1900: Louisa Josephine Jemima Masset

(Thanks to Meaghan Good of the Charley Project for the guest post. -ed.)

On this day in 1900, 36-year-old Louisa Josephine Jemima Masset (also called “Louise” in some accounts) was hung for the murder of her young son the previous year. She was the first woman, indeed the first person, to be executed in London in the brand spanking new 1900s.

Her crime, even by today’s standards, was shocking and there is little doubt that had it occurred today, Louisa would be featured on blogs with names like People You’ll See In Hell. (Actually, she got a TV miniseries in the early 1990s.)

The story of the murder and Louisa’s trial and death were recorded in detail in John J. Eddleston’s A Century of London Murders and Executions. Capital Punishment U.K. provides additional details, and the trial records can be seen here.

Our story begins a little after six on Friday, October 27, 1899, when a lady at the Dalston Junction train station in London found the body of a small boy shoved behind the door to the women’s lavatory. The child was naked, bloody and partially covered with a black shawl, and a bloodstained brick lay nearby.

Dalston Junction: Mind the gap. (cc) image from Matt From London

The post-mortem determined that the child had been beaten “with much violence” on the head and face, but the actual cause of death was suffocation. He probably died only about an hour or two before his body was found. There was no indication of his identity, so his description was published in the newspapers with hopes that someone would recognize him.

Someone did: the following Monday, a children’s nurse named Helen Eliza Gentle came forward and identified the murdered boy as Manfred Louis Masset, age three and a half, who had been in her charge until the previous Friday.

Manfred was illegitimate and had been in Helen Gentle’s care since shortly after birth. Louisa, his mother, doesn’t seem to have been the maternal type. She paid 37 shillings a month for his care and would visit him once every two weeks and take him to the park. The money supposedly came from Manfred’s father in France; Louisa herself earned a living as a day governess and gave piano lessons.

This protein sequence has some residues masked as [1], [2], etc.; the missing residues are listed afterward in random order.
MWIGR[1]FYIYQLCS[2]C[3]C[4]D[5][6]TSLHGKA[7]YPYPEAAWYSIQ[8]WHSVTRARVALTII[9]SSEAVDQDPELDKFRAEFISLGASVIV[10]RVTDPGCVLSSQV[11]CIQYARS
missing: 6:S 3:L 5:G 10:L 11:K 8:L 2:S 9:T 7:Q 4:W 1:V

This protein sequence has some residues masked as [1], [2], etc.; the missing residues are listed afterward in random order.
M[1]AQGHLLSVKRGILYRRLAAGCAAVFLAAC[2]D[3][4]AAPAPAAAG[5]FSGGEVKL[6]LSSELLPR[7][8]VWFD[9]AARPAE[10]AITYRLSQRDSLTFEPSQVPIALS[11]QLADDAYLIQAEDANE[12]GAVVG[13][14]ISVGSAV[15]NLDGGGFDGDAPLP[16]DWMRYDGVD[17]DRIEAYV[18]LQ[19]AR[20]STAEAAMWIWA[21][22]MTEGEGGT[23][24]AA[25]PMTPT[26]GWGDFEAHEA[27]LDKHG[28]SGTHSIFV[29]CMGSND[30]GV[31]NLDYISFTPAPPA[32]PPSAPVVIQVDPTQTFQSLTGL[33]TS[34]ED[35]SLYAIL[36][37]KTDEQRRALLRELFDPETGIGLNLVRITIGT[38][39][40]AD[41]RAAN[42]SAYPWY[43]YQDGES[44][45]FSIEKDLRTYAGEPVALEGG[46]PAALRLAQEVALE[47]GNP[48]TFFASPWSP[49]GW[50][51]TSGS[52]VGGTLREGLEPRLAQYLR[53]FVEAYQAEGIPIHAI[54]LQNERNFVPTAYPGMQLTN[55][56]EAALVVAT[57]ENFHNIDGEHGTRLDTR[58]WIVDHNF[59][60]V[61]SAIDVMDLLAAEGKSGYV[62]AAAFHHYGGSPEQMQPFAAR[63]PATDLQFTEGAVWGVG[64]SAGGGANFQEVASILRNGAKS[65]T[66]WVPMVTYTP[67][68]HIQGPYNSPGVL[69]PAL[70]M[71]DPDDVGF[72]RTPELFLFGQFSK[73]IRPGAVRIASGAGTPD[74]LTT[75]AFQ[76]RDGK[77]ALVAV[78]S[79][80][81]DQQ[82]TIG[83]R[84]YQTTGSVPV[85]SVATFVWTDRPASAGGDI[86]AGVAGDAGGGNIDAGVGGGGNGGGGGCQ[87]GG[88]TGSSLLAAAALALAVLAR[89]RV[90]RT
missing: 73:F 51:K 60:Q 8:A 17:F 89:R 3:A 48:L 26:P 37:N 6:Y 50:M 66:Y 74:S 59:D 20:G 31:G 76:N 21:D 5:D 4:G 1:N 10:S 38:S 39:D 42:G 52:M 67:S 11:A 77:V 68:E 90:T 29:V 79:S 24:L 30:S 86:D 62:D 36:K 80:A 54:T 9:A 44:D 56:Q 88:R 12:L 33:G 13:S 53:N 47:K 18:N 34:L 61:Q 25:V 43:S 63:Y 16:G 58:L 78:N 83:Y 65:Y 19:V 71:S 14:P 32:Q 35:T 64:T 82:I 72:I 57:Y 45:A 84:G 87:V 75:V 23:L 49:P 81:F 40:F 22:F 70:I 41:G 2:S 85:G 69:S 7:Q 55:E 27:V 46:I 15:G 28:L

The arrangement with Helen Gentle ended when Louisa told Helen that she was sending Manfred to France to be with his father. Helen handed the child over to her at 12:45 p.m. on October 27, only hours before his death.

The day before giving him up, Helen Gentle took this picture of the tot to remember him by.

When she was tracked down at her brother-in-law’s house, Louisa denied having harmed her son and stated she didn’t even know he was dead until she read about it in the newspaper. She admitted the story about taking Manfred to France a lie and said she only wanted to transfer him to another carer, as she thought Nurse Gentle wasn’t educating him properly. Louisa claimed she had met two women, one of them a schoolmistress, in the park a few weeks earlier. She arranged to enroll Manfred for the price of £18 per annum, and handed the little boy over on October 27.

When pressed, however, Louisa couldn’t remember much about these women or their school. The police smelled a rat and took her into custody for murder.

At Louisa’s trial in December, she stuck to her story about giving Manfred to a schoolmistress. She said she’d handed him over at the train station at 4:00 p.m., along with a £12 deposit towards his school tuition, then took the 4:07 train to Brighton. No one at the station saw the two women Louisa described. However, three witnesses at the train station remembered seeing Louisa and Manfred, who was crying, hanging about the station for over an hour on the afternoon of Manfred’s death: one of those same witnesses saw and spoke to Louisa at the station at 6:50 p.m., nearly two hours after Louisa claimed to have left, and said her little boy wasn’t with her anymore.

The icing on the cake was when the brick used to batter Manfred was shown to be same kind as those in Louisa’s garden.

Louisa’s story was partially true; she did go to Brighton that day, hours later than she said, and Manfred’s clothes turned up in the waiting room of the train station there. Eudor Lucas, Louisa’s next-door neighbor, said they had spent the weekend together in Brighton, sleeping in the same bed, and he had “had connection” with her.

The jury must have been outraged by their blatantly immoral behavior, and in any case the evidence against Louisa was overwhelming. The jury got the case on December 18 and took thirty minutes to convict her. She was hung just three weeks later.

On this day..